engineers with a rate of 87.8, logging workers with a rate of 82.1, and
structural iron and steel workers with a rate of 61.0. Since much of
Connecticut’s employment is in low risk industries and occupations, the state
has consistently maintained a fatality rate below the national average. For
2006, Connecticut had a fatal work injury rate of 2.2 per Published by the Connecticut Department of Labor, Project Management Office0,000 workers.
The leading cause of 2006’s work-related fatal
injuries in Connecticut, as well as the nation, was transportation accidents.
These accidents, which include automobile accidents, construction zone workers
struck by vehicles, and workers struck by tractors or other equipment, claimed
15 lives in Connecticut and 2,413 lives nationwide. The assaults/violent acts
category was second, claiming ten lives in Connecticut; these deaths were evenly
divided between homicides and suicides. Contact with objects and equipment,
which includes trenching cave-ins, caught in running machinery, and struck by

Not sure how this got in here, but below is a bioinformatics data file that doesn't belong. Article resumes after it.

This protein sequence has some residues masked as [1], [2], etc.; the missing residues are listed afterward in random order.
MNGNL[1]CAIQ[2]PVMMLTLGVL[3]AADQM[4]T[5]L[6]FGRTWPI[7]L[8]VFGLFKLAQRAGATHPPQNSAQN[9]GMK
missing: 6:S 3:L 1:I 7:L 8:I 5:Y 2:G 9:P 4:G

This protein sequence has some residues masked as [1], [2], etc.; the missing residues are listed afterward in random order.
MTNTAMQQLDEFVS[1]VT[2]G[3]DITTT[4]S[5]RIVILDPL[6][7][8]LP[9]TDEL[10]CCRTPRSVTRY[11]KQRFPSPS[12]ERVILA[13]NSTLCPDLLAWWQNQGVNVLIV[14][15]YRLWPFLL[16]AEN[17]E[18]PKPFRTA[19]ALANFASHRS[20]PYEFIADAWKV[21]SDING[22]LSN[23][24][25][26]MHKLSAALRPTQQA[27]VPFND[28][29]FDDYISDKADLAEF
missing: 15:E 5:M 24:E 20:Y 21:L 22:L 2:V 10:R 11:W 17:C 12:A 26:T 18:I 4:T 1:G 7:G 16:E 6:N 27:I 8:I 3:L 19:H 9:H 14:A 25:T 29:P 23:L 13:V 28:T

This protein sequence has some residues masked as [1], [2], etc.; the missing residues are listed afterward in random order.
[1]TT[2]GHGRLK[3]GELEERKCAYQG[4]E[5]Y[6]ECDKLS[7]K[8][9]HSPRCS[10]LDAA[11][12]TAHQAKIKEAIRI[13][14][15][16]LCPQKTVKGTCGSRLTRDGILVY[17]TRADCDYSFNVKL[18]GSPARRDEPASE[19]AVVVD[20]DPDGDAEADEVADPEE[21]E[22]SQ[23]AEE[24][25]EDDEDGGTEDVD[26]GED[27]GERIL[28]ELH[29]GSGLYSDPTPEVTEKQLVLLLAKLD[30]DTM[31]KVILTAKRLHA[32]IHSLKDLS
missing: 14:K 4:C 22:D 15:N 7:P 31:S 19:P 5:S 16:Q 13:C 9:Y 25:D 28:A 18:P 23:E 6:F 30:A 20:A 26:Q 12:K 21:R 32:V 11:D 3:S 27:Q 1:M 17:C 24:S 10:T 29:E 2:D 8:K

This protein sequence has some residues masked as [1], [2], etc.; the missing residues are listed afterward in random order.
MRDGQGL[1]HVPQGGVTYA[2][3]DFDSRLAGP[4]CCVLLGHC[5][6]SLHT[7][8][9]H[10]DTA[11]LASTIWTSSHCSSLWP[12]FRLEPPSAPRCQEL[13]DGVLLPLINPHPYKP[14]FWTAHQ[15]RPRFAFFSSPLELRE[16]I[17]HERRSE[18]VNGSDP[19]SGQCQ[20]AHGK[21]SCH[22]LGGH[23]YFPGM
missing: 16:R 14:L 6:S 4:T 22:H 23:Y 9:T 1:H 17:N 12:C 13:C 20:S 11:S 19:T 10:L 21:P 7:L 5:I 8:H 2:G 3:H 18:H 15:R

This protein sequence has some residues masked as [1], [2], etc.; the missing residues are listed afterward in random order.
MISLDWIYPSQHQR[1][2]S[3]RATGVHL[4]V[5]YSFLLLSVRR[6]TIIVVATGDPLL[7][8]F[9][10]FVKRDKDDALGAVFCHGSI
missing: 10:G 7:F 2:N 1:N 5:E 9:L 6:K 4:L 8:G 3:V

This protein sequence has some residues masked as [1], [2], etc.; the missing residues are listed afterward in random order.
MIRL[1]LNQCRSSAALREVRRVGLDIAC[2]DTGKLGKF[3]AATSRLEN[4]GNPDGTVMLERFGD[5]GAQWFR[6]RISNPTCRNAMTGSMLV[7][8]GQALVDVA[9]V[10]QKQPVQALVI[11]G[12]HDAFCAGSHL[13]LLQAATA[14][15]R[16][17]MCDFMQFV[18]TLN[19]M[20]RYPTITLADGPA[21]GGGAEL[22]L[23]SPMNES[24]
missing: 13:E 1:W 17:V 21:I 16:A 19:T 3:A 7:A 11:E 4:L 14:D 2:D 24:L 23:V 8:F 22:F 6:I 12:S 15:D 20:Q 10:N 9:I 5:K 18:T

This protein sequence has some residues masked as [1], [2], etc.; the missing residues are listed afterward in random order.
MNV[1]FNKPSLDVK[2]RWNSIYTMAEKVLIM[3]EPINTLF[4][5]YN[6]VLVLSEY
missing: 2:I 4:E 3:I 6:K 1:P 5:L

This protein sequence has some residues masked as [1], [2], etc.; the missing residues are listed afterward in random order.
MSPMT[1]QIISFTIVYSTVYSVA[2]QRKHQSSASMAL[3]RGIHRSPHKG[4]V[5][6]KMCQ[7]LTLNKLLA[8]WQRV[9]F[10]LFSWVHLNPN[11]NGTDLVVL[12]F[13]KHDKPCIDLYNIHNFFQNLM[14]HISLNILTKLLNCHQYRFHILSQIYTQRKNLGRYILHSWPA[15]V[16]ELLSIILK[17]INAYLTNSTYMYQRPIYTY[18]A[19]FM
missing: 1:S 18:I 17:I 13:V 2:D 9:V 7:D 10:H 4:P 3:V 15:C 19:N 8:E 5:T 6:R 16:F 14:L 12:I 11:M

falling objects, followed with six deaths. Falls from ladders, scaffolding,
staging, or roofs claimed an additional four lives.
Seventy-four percent of Connecticut’s work injury
fatalities were wage and salary workers; the remaining twenty-six percent were
self employed. Thirty-four percent were in the 45 to 54 age group, followed by
twenty-six percent in the 25 to 34 age group. Twenty-five of Connecticut’s work
injury victims were Caucasian, followed by seven Hispanic or Latino victims, and
four African-American victims. While employment is fairly evenly divided by
gender, men overwhelmingly account for work-injury fatalities. In 2006, men
represented fifty-two percent of Connecticut employment but 84 percent of
work-injury fatalities. Nationally, work-related homicides and transportation
incidents consistently claim a higher percentage of women’s lives.